Over the weekend a friend of mine, who is not in the trucking industry, sent me an article from Business Insider that made my jaw drop.
Known as the “Truck Driver Recruiting Guy” among my friends and family, it is common for people to randomly send me articles that mention the trucking industry.
It is rare for me to read an article that makes me question everything I know about truck driver recruiting.
The article’s introduction reads,
“Back in 1980, American truckers earned about $110,000 per year on average. Today, that number is half of that.”
This claim was so jarring that I decided to do a deep dive into how Business Insider came up with this statistic, how much drivers actually earned in 1980, and the bottom line of this discussion.
Did Truck Drivers Earn $110,000 Per Year on Average in 1980?
Long story short, no, truck drivers did not earn $110,000 per year on average in 1980. This myth is believed to have originated from a misinterpretation of data.
According to a report by the American Trucking Associations (ATA), the average income for owner-operator truck drivers in 1980 was around $40,000. However, this figure referred specifically to self-employed truck drivers who owned their own trucks and operated them as independent contractors.
The $110,000 figure appears to have emerged when this average income for owner-operators was incorrectly applied to all truck drivers, including those who were not self-employed. This mistake likely resulted from a misunderstanding or misinterpretation of the original ATA report.
Over time, the myth gained traction and became widely circulated, despite being inaccurate.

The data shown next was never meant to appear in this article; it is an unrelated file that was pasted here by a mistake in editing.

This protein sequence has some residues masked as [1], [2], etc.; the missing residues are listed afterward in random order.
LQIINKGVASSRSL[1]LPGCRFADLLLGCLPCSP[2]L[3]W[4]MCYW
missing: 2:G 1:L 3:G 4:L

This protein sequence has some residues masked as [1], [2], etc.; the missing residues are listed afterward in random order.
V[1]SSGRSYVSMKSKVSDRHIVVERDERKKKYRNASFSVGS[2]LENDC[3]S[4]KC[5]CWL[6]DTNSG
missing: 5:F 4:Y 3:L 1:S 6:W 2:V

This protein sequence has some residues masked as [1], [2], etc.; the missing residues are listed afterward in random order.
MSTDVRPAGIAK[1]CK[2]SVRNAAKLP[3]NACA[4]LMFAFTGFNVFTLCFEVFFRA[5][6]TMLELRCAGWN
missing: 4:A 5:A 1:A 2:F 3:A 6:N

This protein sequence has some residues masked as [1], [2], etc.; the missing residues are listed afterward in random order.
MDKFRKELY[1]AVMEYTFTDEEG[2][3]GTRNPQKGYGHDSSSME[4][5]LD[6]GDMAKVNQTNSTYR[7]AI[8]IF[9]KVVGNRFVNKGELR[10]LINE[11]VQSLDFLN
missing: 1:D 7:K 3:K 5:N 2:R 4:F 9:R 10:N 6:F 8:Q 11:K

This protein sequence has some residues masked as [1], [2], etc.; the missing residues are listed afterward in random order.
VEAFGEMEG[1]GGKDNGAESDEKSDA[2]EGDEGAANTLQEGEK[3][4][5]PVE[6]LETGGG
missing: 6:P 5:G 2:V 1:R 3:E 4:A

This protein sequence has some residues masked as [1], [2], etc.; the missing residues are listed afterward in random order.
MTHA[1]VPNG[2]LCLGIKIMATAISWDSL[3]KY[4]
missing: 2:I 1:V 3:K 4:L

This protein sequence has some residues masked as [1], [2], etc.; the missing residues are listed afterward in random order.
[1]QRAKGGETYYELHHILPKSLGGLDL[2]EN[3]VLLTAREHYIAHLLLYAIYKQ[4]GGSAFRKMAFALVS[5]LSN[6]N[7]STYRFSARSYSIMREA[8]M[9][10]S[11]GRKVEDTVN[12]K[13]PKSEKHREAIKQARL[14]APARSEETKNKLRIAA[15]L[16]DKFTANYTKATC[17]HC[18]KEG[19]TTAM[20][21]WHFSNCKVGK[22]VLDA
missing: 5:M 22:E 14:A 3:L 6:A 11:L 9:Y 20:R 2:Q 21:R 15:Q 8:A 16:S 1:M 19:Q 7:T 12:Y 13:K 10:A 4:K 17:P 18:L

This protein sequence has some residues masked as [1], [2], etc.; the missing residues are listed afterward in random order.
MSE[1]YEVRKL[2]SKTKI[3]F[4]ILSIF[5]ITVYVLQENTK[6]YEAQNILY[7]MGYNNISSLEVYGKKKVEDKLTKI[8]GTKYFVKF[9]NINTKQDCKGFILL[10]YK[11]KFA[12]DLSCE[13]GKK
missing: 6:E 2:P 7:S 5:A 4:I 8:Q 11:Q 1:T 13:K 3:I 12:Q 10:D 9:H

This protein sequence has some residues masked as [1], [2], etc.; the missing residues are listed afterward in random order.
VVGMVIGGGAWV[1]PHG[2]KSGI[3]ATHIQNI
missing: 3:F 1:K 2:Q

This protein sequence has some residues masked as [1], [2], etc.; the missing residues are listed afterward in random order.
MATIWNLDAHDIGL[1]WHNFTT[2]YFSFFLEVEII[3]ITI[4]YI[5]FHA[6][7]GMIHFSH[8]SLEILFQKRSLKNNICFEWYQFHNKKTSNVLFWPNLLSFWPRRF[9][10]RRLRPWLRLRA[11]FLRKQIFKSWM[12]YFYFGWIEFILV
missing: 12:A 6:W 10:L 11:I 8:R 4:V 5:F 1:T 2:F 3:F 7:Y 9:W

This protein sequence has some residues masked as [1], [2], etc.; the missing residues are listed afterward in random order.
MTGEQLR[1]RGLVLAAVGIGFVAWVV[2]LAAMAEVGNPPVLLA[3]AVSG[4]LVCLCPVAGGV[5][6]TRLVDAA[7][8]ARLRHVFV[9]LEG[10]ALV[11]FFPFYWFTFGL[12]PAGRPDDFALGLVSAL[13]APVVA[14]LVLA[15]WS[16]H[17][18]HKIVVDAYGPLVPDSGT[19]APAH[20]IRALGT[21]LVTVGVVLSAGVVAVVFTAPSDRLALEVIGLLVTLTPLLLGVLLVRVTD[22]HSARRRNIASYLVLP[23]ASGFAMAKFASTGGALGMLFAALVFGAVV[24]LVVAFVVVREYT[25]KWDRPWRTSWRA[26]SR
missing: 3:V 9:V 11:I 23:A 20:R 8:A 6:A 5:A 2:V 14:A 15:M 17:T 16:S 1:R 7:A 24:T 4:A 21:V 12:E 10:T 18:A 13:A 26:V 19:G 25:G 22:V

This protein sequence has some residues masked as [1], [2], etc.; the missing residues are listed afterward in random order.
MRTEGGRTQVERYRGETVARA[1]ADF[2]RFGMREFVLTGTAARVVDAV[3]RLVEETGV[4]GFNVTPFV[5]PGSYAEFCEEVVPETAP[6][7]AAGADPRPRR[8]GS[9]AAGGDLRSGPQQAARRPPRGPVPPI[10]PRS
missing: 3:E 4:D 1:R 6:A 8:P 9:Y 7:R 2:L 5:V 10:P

What Was Truck Driver Salary 1980?
After finding out that the $110,000 salary claim was a myth, I then wondered how much truck drivers did earn in 1980.
In 1980, the average annual earnings for a company truck driver typically ranged from approximately $15,000 to $30,000.
As of April 2023, that is the equivalent of $55,223.85 – $110,447.69 per year.
These numbers closely resemble truck driver pay today.
Truckers who are more qualified, have plenty of experience and have a safe track record will find carriers willing to pay them upwards of six figures.
Company drivers that are new to the industry, do not have any endorsements, and are still building their resumes will earn closer to $50k per year.
What about owner-operators?
In 1980, the average annual earnings for an owner-operator truck driver typically ranged from approximately $25,000 to $40,000.
That is $92,039.75 – $147,263.59 in today’s terms.
Again, those numbers are on par with what I see owner-operators earning in the current market.
The Bottom Line
Business Insider (and many others) proposes the argument that the Motor Carrier Act of 1980 put an end to a good blue-collar, middle-class job.
They say that the act deregulated the trucking industry, causing increased competition which forced carriers to decline the wages of their drivers.
I disagree with this.
Truck driving is a strong blue-collar, middle-class job. While it may look different than it did in the 1980s, drivers can thrive in today’s market conditions.
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